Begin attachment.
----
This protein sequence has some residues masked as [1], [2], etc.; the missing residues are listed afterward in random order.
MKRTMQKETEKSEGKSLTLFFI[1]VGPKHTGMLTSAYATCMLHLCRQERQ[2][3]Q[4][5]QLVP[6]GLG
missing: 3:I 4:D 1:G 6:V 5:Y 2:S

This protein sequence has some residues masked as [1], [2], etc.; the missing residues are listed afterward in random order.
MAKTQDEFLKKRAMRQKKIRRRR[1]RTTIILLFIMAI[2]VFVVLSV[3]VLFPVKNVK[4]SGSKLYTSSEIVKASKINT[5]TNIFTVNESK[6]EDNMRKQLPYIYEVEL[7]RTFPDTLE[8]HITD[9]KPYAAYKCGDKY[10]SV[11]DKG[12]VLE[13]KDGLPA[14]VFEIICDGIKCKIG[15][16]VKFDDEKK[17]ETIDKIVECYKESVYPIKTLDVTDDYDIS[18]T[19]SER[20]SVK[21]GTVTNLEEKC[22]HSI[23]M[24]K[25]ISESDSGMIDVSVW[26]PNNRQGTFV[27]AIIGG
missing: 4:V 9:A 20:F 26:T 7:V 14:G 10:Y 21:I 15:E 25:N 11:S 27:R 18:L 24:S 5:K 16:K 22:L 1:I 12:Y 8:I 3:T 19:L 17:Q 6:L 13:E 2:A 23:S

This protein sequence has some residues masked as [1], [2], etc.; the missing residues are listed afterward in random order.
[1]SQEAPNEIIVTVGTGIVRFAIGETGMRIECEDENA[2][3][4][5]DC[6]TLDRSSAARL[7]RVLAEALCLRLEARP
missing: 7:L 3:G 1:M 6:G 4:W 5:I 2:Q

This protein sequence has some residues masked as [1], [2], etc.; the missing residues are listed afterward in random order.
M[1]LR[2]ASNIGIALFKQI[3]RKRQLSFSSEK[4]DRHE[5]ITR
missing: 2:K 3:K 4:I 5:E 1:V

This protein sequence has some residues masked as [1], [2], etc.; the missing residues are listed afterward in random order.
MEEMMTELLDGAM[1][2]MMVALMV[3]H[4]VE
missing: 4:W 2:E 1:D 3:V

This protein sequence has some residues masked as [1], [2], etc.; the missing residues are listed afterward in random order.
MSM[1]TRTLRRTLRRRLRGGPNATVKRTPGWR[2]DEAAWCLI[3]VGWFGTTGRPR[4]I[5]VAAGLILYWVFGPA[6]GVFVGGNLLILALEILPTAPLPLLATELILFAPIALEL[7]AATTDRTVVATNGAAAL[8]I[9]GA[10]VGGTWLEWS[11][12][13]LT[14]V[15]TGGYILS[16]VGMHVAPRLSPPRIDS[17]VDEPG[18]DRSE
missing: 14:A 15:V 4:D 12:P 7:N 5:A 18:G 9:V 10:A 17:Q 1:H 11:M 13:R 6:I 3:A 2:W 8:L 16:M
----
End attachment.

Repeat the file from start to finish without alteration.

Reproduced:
This protein sequence has some residues masked as [1], [2], etc.; the missing residues are listed afterward in random order.
MKRTMQKETEKSEGKSLTLFFI[1]VGPKHTGMLTSAYATCMLHLCRQERQ[2][3]Q[4][5]QLVP[6]GLG
missing: 3:I 4:D 1:G 6:V 5:Y 2:S

This protein sequence has some residues masked as [1], [2], etc.; the missing residues are listed afterward in random order.
MAKTQDEFLKKRAMRQKKIRRRR[1]RTTIILLFIMAI[2]VFVVLSV[3]VLFPVKNVK[4]SGSKLYTSSEIVKASKINT[5]TNIFTVNESK[6]EDNMRKQLPYIYEVEL[7]RTFPDTLE[8]HITD[9]KPYAAYKCGDKY[10]SV[11]DKG[12]VLE[13]KDGLPA[14]VFEIICDGIKCKIG[15][16]VKFDDEKK[17]ETIDKIVECYKESVYPIKTLDVTDDYDIS[18]T[19]SER[20]SVK[21]GTVTNLEEKC[22]HSI[23]M[24]K[25]ISESDSGMIDVSVW[26]PNNRQGTFV[27]AIIGG
missing: 4:V 9:A 20:F 26:T 7:V 14:G 10:Y 21:I 15:E 25:N 11:S 27:R 18:L 24:S 5:K 16:K 22:L 1:I 12:Y 8:I 3:T 19:L 17:Q 6:L 13:E 2:A 23:S

This protein sequence has some residues masked as [1], [2], etc.; the missing residues are listed afterward in random order.
[1]SQEAPNEIIVTVGTGIVRFAIGETGMRIECEDENA[2][3][4][5]DC[6]TLDRSSAARL[7]RVLAEALCLRLEARP
missing: 7:L 3:G 1:M 6:G 4:W 5:I 2:Q

This protein sequence has some residues masked as [1], [2], etc.; the missing residues are listed afterward in random order.
M[1]LR[2]ASNIGIALFKQI[3]RKRQLSFSSEK[4]DRHE[5]ITR
missing: 2:K 3:K 4:I 5:E 1:V

This protein sequence has some residues masked as [1], [2], etc.; the missing residues are listed afterward in random order.
MEEMMTELLDGAM[1][2]MMVALMV[3]H[4]VE
missing: 4:W 2:E 1:D 3:V

This protein sequence has some residues masked as [1], [2], etc.; the missing residues are listed afterward in random order.
MSM[1]TRTLRRTLRRRLRGGPNATVKRTPGWR[2]DEAAWCLI[3]VGWFGTTGRPR[4]I[5]VAAGLILYWVFGPA[6]GVFVGGNLLILALEILPTAPLPLLATELILFAPIALEL[7]AATTDRTVVATNGAAAL[8]I[9]GA[10]VGGTWLEWS[11][12][13]LT[14]V[15]TGGYILS[16]VGMHVAPRLSPPRIDS[17]VDEPG[18]DRSE
missing: 14:A 15:V 4:D 12:P 7:N 5:A 18:G 9:V 10:A 17:Q 1:H 11:M 13:R 6:I 3:A 2:W 8:L 16:M